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Multiplicative inverse

  1. Nov 26, 2009 #1
    If I know a n-th order differential equation and a particular solution for it, can I easily construct a separate n-th order differential equation if I want the particular solution to be [tex]\frac{1}{y_p}[/tex]?

    Key word is easily
     
  2. jcsd
  3. Nov 26, 2009 #2

    tiny-tim

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    Hi epkid08! :smile:
    What's yp? :confused:
     
  4. Nov 26, 2009 #3
    The differential equation is

    [tex](x+\alpha)^2y'' + (x + \alpha)y' + a^2y = 0[/tex]

    and the particular solution is

    [tex]y_p =c_1\cos(a\ln(x+\alpha)) + c_2\sin(a\ln(x+\alpha)) [/tex]

    So I want to find a differential equation that has a particular solution [tex]\frac{1}{y_p}[/tex].



    I've found an 2nd order differential equation that fits what I want, but It's messy and I want to know if there's a faster way to find it than what I did, and also if it simplifies into something similar to the above differential equation.
     
    Last edited: Nov 26, 2009
  5. Nov 26, 2009 #4

    tiny-tim

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    Isn't that the same as A(x + α)a + B(x + α)-a ?

    And are you sure the equation doesn't begin (x + α)2y'' ?
     
  6. Nov 26, 2009 #5
    OOPS! Yes, my mistake, it does begin with [tex](x+\alpha)^2y''[/tex].
     
  7. Nov 26, 2009 #6
    I'm not sure, are you saying [tex]y_p = A(x + \alpha)^a + B(x + \alpha)^{-a}[/tex]?



    Anyways, I'll post the differential equation that fits [tex]1/y_p[/tex], and maybe you can help me simplify it, also this is when alpha equals zero and a equals one:

    [tex]x^2\sin(\frac{\pi}{4}+\ln(x))y'' + 2x\cos(\frac{\pi}{4}+\ln(x))y' + [\cos(\frac{\pi}{4}+\ln(x)) - \sin(\frac{\pi}{4}+\ln(x))]y = 0[/tex]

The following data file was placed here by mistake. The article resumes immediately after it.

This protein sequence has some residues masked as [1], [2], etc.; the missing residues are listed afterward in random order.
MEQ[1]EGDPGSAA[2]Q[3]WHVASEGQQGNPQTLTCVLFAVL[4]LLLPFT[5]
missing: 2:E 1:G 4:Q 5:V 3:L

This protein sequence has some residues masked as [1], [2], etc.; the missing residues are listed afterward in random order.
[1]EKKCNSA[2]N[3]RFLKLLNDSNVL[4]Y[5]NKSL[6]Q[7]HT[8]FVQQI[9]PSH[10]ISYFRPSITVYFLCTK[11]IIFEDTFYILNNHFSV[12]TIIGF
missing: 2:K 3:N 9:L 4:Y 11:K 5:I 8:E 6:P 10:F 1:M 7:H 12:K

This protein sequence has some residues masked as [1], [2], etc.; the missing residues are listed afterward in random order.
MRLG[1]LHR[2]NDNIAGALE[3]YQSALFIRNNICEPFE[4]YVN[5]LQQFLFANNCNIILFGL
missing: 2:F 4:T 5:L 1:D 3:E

It's very similar to the original differential equation, though it seems like it could be simplified!
     
  8. Nov 27, 2009 #7

    Just let [itex]y_p=\frac{1}{Y}[/itex] and form the DE that is satisfies by Y(x).

    Key word is easy!
     
  9. Nov 27, 2009 #8

    tiny-tim

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    Hi epkid08! :smile:

    First thing: those are not particular solutions, they are general solutions …

    If P(y) = 0 has solutions Af(x) + Bg(x),

    then P(y) = q(x) has solutions Af(x) + Bg(x) + h(x), where h(x) is any solution of the whole equation.

    In other words, the general solution of the whole equation is the general solution of the "incomplete" equation (with 0 on the RHS), plus any particular solution of the whole equation.
    oops! :redface:

    i left out an i … A(x + α)ia + B(x + α)-ia.

    Apart from that, yes

    any combination of cos and sin is also a combination of e+i… and e-i…
    well, cosπ/4 = sinπ/4, so you can divide by that throughout (after expanding the brackets), and get either coslnx and sinlnx or just xi and x-i.
    :rofl: nice one, matematikawan! :smile:
     
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